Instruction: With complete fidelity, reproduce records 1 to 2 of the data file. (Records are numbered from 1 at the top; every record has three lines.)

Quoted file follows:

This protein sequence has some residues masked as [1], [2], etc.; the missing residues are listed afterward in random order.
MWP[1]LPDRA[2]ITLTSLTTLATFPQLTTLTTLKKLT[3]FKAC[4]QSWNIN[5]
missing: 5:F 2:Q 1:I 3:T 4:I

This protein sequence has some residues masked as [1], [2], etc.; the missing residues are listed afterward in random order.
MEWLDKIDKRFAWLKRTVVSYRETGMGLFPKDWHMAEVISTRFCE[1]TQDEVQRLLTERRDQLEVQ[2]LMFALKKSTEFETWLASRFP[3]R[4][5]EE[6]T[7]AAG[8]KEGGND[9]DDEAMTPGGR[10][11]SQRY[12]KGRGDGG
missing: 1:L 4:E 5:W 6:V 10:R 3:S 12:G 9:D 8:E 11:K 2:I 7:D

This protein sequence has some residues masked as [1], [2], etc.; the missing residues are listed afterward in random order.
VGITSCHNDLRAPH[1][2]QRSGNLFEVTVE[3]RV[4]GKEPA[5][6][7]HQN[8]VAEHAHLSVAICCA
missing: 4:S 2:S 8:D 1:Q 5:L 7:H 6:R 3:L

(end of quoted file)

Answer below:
This protein sequence has some residues masked as [1], [2], etc.; the missing residues are listed afterward in random order.
MWP[1]LPDRA[2]ITLTSLTTLATFPQLTTLTTLKKLT[3]FKAC[4]QSWNIN[5]
missing: 5:F 2:Q 1:I 3:T 4:I

This protein sequence has some residues masked as [1], [2], etc.; the missing residues are listed afterward in random order.
MEWLDKIDKRFAWLKRTVVSYRETGMGLFPKDWHMAEVISTRFCE[1]TQDEVQRLLTERRDQLEVQ[2]LMFALKKSTEFETWLASRFP[3]R[4][5]EE[6]T[7]AAG[8]KEGGND[9]DDEAMTPGGR[10][11]SQRY[12]KGRGDGG
missing: 1:L 4:E 5:W 6:V 10:R 3:S 12:G 9:D 8:E 11:K 2:I 7:D